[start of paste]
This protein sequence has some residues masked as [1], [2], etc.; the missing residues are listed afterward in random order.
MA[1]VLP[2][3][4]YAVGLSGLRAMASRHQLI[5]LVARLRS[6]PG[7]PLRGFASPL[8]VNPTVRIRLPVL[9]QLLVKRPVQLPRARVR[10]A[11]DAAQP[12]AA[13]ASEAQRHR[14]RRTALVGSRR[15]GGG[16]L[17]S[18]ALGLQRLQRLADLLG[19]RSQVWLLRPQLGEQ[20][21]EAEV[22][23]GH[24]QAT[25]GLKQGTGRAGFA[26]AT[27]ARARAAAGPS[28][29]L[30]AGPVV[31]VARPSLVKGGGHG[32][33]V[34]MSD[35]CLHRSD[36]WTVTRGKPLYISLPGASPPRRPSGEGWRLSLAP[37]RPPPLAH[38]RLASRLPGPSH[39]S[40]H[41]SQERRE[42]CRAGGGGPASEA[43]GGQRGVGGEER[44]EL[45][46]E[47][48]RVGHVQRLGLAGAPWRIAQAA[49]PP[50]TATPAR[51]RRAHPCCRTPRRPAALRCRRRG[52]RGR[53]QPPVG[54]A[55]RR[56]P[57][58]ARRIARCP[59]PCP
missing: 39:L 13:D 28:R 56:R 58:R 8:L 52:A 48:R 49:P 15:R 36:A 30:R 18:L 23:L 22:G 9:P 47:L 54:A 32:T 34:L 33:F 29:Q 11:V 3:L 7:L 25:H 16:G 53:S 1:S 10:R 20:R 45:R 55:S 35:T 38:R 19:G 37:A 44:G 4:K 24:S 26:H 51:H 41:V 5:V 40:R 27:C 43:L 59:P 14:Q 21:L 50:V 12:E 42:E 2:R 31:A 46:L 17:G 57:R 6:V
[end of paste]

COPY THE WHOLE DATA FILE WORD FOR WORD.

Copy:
This protein sequence has some residues masked as [1], [2], etc.; the missing residues are listed afterward in random order.
MA[1]VLP[2][3][4]YAVGLSGLRAMASRHQLI[5]LVARLRS[6]PG[7]PLRGFASPL[8]VNPTVRIRLPVL[9]QLLVKRPVQLPRARVR[10]A[11]DAAQP[12]AA[13]ASEAQRHR[14]RRTALVGSRR[15]GGG[16]L[17]S[18]ALGLQRLQRLADLLG[19]RSQVWLLRPQLGEQ[20][21]EAEV[22][23]GH[24]QAT[25]GLKQGTGRAGFA[26]AT[27]ARARAAAGPS[28][29]L[30]AGPVV[31]VARPSLVKGGGHG[32][33]V[34]MSD[35]CLHRSD[36]WTVTRGKPLYISLPGASPPRRPSGEGWRLSLAP[37]RPPPLAH[38]RLASRLPGPSH[39]S[40]H[41]SQERRE[42]CRAGGGGPASEA[43]GGQRGVGGEER[44]EL[45][46]E[47][48]RVGHVQRLGLAGAPWRIAQAA[49]PP[50]TATPAR[51]RRAHPCCRTPRRPAALRCRRRG[52]RGR[53]QPPVG[54]A[55]RR[56]P[57][58]ARRIARCP[59]PCP
missing: 39:L 13:D 28:R 56:R 58:R 8:L 52:A 48:R 49:P 15:R 36:A 30:R 18:L 23:L 22:G 9:P 47:L 54:A 32:T 34:L 33:F 29:Q 11:V 3:L 7:L 25:H 16:G 53:S 1:S 10:R 20:R 45:R 55:S 35:T 38:R 19:G 37:A 44:G 4:K 24:S 26:H 51:H 41:V 5:V 40:R 27:C 43:L 59:P 14:Q 21:L 50:V 12:E 42:E 2:R 31:A 46:L 17:G 57:R 6:V